Newsletter: April 2022
April 1, 2022
Spring has brought several housing finance developments as we watched the cherry blossoms come and go here in Washington, D.C. For Women’s History Month, USMI spoke to prominent industry leaders. The organization also submitted a comment letter to the Federal Housing Finance Agency (FHFA) on its proposed Strategic Plan for fiscal years 2022-2026. Earlier this week, housing also received significant attention in the White House’s proposed budget for fiscal year 2023, with big increases in funding for the U.S. Department of Housing and Urban Development (HUD) and its programs. We also continue to await the full Senate confirmation of Sandra Thompson to lead the FHFA. And, as regulators, the government sponsored enterprises (GSEs), and industry continue to seek ways to improve access, affordability, and equitable housing, Fannie Mae released a working paper on the transaction costs and ongoing expenses that families encounter when purchasing a home. These and other issues are below.
In honor of Women’s History Month, USMI spoke to prominent leaders in the housing finance industry to discuss their important contributions and some of the most pressing issues facing the industry today. These women are industry executives that lead major companies, manage portfolios and credit risk, and work to solve some of the industry’s greatest challenges, including those around greater access to affordable, equitable, and sustainable mortgage credit.
- Teresa Bryce Bazemore, President & CEO, Federal Loan Home Bank of San Francisco
- Meghan C. Bartholomew, Executive Vice President, Radian Group Inc.
- Marcia Davies, COO, Mortgage Bankers Association; Founder, mPower
- Paula C. Maggio, Executive Vice President, General Counsel & Secretary, MGIC
- Faith Schwartz, Founder & Principal, Housing Finance Strategies
- Debra Still, President & CEO, Pulte Financial Services
It is important to understand the impact women have had on changing trends in the housing and mortgage markets. Research by the Urban Institute found that over the past 30 years, “the share of households headed by women increased 17 percentage points, and by 2019, households headed by women accounted for half of all households,” adding that “[t]his trend holds across all racial and ethnic groups, with Black households having the highest share of households headed by women (60 percent).” A recent housing trends report by the National Association of REALTORS® found that single women made up 22 percent of homebuyers in 2020 while single men only made up 9 percent.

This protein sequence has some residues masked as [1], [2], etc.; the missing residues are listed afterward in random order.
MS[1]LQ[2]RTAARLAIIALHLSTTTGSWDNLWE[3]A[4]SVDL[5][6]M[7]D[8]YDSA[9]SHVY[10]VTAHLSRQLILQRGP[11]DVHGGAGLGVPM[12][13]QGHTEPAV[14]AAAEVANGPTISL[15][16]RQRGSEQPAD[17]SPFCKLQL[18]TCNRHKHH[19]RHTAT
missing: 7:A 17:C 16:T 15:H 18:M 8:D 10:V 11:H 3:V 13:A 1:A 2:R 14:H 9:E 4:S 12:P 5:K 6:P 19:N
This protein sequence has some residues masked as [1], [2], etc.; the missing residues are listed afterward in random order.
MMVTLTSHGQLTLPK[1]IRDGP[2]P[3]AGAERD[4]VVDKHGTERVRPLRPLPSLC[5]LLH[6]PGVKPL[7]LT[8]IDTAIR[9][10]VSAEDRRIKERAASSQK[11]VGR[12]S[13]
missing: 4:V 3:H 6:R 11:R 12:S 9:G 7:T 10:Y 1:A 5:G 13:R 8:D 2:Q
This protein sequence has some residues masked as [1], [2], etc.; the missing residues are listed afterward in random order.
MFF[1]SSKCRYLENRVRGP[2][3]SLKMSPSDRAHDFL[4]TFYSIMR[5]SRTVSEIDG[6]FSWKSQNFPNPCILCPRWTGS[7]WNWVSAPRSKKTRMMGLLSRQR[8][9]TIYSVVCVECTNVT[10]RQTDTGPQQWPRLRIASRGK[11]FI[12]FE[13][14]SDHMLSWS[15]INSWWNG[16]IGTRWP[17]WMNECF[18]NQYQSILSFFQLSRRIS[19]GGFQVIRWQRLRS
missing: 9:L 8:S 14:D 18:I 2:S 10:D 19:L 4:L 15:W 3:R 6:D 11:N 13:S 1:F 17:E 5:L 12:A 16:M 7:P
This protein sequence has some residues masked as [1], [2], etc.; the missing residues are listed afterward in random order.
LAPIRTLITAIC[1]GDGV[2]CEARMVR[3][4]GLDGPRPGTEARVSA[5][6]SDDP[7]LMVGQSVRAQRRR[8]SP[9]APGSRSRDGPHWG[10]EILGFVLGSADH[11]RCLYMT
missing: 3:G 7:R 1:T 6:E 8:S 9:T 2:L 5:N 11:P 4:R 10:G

On March 11, USMI submitted a comment letter on FHFA’s proposed “Strategic Plan for Fiscal Years 2022-2026.” In its letter, USMI expressed support for objectives and policies to secure the GSEs’ safety soundness, foster housing finance markets that promote equitable access to affordable and sustainable housing, and responsibly steward the agency’s infrastructure.
USMI also recommended that FHFA work in concert with the Federal Housing Administration (FHA) to ensure that pricing promotes borrower choice and allows the GSEs to advance access and affordability in the housing finance system in a sustainable way, backed by private capital. USMI also supports a transparent and objective process to assess and, where appropriate, approve new GSEs products, activities, and pilot programs. Finally, USMI recommends that FHFA increase transparency and access to mortgage origination and performance data to allow industry participants and other stakeholders to truly serve as partners to the GSEs on initiatives that aim to promote equitable housing, address barriers to homeownership, and continue prudent risk management.
President Biden’s proposed budget for the 2023 fiscal year includes a 19 percent budget increase for HUD, meaning $11.6 billion more than this year’s funding. The raise would seek to address the lack of housing supply, racial inequality, and homelessness. The budget includes $35 billion for a new “Housing Supply Fund,” $100 million in down payment assistance (DPA) for low-income households, $15 million for a Home Equity Accelerator Loan (HEAL) product pilot, $86 million for fair housing activities to support efforts to end housing discrimination, and $382 million to maintain, modernize, and enhance HUD’s IT systems, infrastructure, and cybersecurity. HUD Secretary Marcia Fudge said in a statement, “[t]his Budget tells the American people that the President, and our agency, view housing as a foundational platform to help address the most urgent challenges facing our nation.”